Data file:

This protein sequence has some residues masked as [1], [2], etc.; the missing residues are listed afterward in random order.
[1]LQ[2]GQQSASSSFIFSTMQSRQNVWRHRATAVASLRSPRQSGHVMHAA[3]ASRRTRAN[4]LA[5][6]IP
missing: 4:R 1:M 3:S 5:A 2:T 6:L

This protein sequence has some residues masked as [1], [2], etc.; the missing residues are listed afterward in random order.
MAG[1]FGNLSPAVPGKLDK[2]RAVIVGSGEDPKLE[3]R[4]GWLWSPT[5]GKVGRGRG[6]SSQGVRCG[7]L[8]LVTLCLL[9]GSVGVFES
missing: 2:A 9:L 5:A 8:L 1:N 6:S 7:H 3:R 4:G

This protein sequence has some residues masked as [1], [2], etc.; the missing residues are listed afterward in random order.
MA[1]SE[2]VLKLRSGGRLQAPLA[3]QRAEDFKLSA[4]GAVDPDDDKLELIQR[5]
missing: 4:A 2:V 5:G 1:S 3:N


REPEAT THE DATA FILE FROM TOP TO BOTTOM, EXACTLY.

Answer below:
This protein sequence has some residues masked as [1], [2], etc.; the missing residues are listed afterward in random order.
[1]LQ[2]GQQSASSSFIFSTMQSRQNVWRHRATAVASLRSPRQSGHVMHAA[3]ASRRTRAN[4]LA[5][6]IP
missing: 4:R 1:M 3:S 5:A 2:T 6:L

This protein sequence has some residues masked as [1], [2], etc.; the missing residues are listed afterward in random order.
MAG[1]FGNLSPAVPGKLDK[2]RAVIVGSGEDPKLE[3]R[4]GWLWSPT[5]GKVGRGRG[6]SSQGVRCG[7]L[8]LVTLCLL[9]GSVGVFES
missing: 2:A 9:L 5:A 8:L 1:N 6:S 7:H 3:R 4:G

This protein sequence has some residues masked as [1], [2], etc.; the missing residues are listed afterward in random order.
MA[1]SE[2]VLKLRSGGRLQAPLA[3]QRAEDFKLSA[4]GAVDPDDDKLELIQR[5]
missing: 4:A 2:V 5:G 1:S 3:N